Debenhams Plans for a More Digital Future

UK department store chain looks to be more mobile- and leisure activity-focused

Author: Cliff Annicelli

April 20, 2017

Six months after bringing in a new CEO from Amazon, UK-based department store chain Debenhams is working to make its physical stores "more digital" and placing a greater emphasis on leisure experiences befitting an era of "social shopping."

The retailer's new strategy, dubbed "Debenhams Redesigned," was announced in conjunction with the release of its interim results for the 26 weeks ended March 4, 2017.

For the period, ecommerce sales rose 14.6%, driven by a 64% increase in mobile commerce—growth rates significantly higher than the company's 0.6% increase in gross sales in the UK or its 2.9% gain in companywide sales, which include stores in Ireland and Denmark (as Magasin du Nord) and franchised locations in the Middle East.

Debenhams isn't alone among UK retailers seeing ecommerce—and mobile commerce in particular—playing a rising role in retail sales.

eMarketer expects retail mcommerce to represent 40.4% of UK retail ecommerce sales and 7.6% of total retail sales in the country this year—both new highs.

"Our customers are changing the way they shop and we are changing too," said CEO Sergio Bucher, who joined the company from Amazon in October 2016, in announcing the initiative. "Shopping with Debenhams should be effortless, reliable and fun whichever channel our customers use. We will be a destination for 'social shopping' with mobile the unifying platform for interacting with our customers.

"If we deliver differentiated and distinctive brands, services and experiences both online and in stores, our customers will visit us more frequently and, having simplified our operations to make us more efficient, we will be able to serve them better and make better use of our resources."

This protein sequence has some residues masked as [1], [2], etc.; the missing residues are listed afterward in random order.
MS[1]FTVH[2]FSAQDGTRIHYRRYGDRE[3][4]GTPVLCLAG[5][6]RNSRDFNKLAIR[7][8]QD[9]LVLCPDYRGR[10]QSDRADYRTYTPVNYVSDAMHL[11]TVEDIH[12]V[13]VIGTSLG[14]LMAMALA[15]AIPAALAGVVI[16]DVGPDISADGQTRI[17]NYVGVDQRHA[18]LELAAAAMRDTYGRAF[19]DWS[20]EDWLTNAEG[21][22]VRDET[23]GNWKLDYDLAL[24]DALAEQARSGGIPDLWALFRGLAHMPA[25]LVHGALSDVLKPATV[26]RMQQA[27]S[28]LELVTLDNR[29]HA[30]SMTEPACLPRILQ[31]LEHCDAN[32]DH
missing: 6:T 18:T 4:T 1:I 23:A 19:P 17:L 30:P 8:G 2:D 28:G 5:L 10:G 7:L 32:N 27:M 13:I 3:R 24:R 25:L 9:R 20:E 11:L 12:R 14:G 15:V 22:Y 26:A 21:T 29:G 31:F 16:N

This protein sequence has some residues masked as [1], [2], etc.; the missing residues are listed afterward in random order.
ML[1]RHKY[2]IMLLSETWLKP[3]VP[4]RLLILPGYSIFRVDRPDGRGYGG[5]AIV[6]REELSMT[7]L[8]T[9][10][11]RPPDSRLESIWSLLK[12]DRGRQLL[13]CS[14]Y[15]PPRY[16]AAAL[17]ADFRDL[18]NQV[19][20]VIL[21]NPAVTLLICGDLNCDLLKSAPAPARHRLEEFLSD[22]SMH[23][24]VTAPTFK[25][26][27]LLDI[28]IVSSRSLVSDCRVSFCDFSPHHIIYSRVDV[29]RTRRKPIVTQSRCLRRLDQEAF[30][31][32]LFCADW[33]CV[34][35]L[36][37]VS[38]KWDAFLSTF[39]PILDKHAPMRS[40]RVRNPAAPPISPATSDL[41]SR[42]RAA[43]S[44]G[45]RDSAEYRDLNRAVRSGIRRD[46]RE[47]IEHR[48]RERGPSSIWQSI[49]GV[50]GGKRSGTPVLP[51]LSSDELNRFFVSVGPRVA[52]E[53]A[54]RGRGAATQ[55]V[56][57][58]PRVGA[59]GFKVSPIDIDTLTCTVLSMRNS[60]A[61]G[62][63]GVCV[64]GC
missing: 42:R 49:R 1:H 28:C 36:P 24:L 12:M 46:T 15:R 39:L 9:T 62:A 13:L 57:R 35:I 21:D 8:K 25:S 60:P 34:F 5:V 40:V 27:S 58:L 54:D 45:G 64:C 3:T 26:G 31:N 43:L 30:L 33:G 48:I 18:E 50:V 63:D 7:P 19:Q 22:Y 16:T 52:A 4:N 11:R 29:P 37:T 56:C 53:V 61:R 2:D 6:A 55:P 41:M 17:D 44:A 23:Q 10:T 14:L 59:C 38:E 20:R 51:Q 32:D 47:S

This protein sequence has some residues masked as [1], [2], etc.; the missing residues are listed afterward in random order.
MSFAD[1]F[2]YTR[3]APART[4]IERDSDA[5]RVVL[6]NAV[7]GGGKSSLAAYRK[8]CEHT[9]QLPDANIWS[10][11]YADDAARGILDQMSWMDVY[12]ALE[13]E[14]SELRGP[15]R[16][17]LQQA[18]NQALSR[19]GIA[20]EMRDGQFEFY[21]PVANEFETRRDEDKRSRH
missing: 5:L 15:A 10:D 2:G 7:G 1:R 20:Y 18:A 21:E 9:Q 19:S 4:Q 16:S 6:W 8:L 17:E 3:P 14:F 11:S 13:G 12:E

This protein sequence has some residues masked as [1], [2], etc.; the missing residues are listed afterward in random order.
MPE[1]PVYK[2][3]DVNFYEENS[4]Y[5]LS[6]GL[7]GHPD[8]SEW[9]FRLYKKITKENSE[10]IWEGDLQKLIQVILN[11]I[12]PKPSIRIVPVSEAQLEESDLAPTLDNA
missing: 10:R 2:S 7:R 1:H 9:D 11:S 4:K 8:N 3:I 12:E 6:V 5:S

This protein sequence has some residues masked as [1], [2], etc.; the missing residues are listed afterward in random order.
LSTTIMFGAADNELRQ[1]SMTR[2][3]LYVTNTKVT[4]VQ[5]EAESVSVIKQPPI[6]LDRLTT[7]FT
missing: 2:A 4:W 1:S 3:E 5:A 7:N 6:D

Pillars of the digital program include moves such as upgrading technology to help unify the business via mobile and encourage greater incremental business from customers who arrive to pick up online orders.

"We see an opportunity to evolve this experience from being functional and reliable to make it also engaging and sociable," the company noted.

In its interim results, Debenhams noted that over 30% of its online transactions are picked up in-store.

"We see an opportunity to evolve this experience from being functional and reliable to make it also engaging and sociable, linking it with other services, such as personal shopping, to reinforce our ambition in social shopping," the company noted.

The plan's social shopping element involves a greater focus on in-store leisure activities that can be enjoyed between friends and family and shared via social media—activities such as beauty services, eating and drinking or attending events—than on simple product purchases.

In this regard Debenhams is, like other department stores, evidently adjusting to the worldwide trend of millennials and others preferring to spend money on experiences rather than material things.

In addition to its own improvements, the retailer also said it would increase digital distribution through strategic partnerships, including a plan to launch sales via Amazon's site in Germany in May.

Photo Credit: Debenhams


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